Guaido said he accepted the resignations of Juan José Rendon and Sergio Vergara, who had signed an agreement for a mission to arrest Maduro with U.S. military veteran Jordan Goudreau. While that deal fell apart, Goudreau has taken responsibility for going ahead with a failed attack launched May 3 on a beach outside the capital, Caracas.
Rendon said he gave Goudreau $50,000 to cover some initial expenses, but both say the contract was never fulfilled and he received no more funds. The would-be invasion quickly became a publicity coup for Maduro, whose security forces intercepted most of the attackers.
Guaidó's team said in a statement that he “accepted the resignation of the officials and thanked them for their dedication and commitment to Venezuela.” Maduro says the objective of the raid was to kill him, but instead officials say they killed at least six of the accused “mercenaries” and arrested dozens of others, including two former U.S. soldiers associated with Goudreau's Florida-based firm Silvercorp USA.
Guaidó, who is backed by the Trump administration among nearly 60 other nations as Venezuela's rightful leader, has denied having anything to do with the alleged attack, but has come under pressure from at least one opposition party in Venezuela to explain what happened.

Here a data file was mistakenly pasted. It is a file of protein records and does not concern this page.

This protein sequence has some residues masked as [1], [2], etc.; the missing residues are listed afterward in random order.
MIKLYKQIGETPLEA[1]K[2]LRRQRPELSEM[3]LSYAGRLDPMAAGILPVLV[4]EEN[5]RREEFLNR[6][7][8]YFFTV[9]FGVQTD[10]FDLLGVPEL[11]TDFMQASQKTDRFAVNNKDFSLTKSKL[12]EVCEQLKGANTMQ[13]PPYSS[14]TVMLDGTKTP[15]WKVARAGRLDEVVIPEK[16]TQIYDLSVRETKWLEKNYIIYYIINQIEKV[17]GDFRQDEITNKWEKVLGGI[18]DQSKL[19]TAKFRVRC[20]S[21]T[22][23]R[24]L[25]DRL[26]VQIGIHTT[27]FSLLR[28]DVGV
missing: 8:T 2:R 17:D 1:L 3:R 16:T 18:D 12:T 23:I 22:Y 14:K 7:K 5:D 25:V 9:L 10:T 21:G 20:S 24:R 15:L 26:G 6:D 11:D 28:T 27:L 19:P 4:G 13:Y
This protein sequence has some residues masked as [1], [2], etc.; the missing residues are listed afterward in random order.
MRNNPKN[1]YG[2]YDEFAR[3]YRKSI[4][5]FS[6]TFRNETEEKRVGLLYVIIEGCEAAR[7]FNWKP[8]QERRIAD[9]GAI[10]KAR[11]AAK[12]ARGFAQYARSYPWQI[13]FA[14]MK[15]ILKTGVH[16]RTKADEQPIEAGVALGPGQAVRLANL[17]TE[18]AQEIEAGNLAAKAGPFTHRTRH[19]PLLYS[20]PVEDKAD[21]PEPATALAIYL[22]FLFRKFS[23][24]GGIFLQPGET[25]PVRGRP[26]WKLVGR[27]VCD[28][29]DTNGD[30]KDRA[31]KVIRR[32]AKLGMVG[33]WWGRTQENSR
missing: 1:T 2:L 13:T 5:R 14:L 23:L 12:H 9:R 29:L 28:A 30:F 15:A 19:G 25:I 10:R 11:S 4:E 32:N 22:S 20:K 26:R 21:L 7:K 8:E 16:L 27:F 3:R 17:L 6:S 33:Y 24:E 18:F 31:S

Goudreau has presented what he said is a secret recording of Guaidó himself attended, by speakerphone, the meeting at which the deal was signed. Goudreau said he was never fully paid, but went forward with the mission to help liberate Venezuela from Maduro, working with a former Venezuelan Army Gen., Cliver Alcalá, who was recently extradited from Colombia to the U.S. to face drug charges.
Venezuelan Attorney General Tarek William Saab recently said Venezuela will seek the capture of Goudreau and the two former Guaido advisers. Goudreau said about 60 people were involved in the incursion and Venezuelan officials say they have arrested at least 40, including 14 in the last two days.